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Communism is supposed to be an internationalist ideology.

The Communists are further reproached with desiring to abolish countries and nationality. The working men have no country. We cannot take from them what they have not got. Since the proletariat must first of all acquire political supremacy, must rise to be the leading class of the nation, must constitute itself the nation, it is so far, itself national, though not in the bourgeois sense of the word. National differences and antagonism between peoples are daily more and more vanishing, owing to the development of the bourgeoisie, to freedom of commerce, to the world market, to uniformity in the mode of production and in the conditions of life corresponding thereto. The supremacy of the proletariat will cause them to vanish still faster. United action, of the leading civilised countries at least, is one of the first conditions for the emancipation of the proletariat.

Manifesto of the Communist Party (1848), Marx & Engels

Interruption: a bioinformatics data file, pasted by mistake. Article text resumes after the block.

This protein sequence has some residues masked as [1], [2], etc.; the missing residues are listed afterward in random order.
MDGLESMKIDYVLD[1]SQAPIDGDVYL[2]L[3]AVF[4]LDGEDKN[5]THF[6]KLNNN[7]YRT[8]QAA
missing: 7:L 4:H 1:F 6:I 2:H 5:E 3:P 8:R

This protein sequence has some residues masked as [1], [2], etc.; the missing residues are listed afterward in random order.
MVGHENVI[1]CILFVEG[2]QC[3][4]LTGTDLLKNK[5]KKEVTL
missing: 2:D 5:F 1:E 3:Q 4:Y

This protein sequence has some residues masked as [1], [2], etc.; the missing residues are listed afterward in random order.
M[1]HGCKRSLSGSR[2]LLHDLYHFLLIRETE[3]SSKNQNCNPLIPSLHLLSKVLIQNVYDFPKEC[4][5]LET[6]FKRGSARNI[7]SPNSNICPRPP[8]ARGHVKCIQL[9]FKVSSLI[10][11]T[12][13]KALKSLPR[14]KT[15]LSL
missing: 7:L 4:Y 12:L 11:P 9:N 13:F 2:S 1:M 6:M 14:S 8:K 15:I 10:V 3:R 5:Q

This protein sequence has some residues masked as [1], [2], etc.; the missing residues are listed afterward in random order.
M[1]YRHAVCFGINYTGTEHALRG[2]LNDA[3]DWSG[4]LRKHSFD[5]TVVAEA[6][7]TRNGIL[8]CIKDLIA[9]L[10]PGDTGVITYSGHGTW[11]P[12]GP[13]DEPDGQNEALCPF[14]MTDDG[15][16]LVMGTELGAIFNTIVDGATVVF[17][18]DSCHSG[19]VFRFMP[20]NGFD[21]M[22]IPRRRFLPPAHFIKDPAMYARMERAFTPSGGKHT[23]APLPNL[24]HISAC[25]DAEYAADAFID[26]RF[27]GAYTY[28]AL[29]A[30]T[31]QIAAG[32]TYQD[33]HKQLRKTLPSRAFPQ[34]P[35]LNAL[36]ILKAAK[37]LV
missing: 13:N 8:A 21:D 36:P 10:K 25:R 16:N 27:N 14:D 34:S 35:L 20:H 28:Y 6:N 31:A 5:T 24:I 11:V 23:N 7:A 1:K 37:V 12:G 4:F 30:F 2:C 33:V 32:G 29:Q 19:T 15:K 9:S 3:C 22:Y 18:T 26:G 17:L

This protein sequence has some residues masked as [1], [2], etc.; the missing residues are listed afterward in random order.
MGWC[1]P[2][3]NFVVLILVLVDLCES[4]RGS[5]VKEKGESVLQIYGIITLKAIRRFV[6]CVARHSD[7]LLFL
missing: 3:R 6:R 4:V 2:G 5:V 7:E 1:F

However, in practice, communist regimes are nationalist (USSR, People’s Republic of China, Vietnam, etc.).

How is that? And how does this nationalism differ from ethno-nationalism?

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    You may want to look into the Stalinist doctrine of Socialism in One Country Jul 23, 2023 at 18:59
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    This question is based on a false premise. "Communism is supposed to be an internationalist ideology" - some varieties were but there's no central authority that says what communism is, and no requirement that it be internationalist. You should reformulate it to ask how specific communists who you can show believed in internationalist ideology nonetheless promoted nationalism. Or else it's as pointless as asking "Milk is made from cows so how can we have vegan milk?"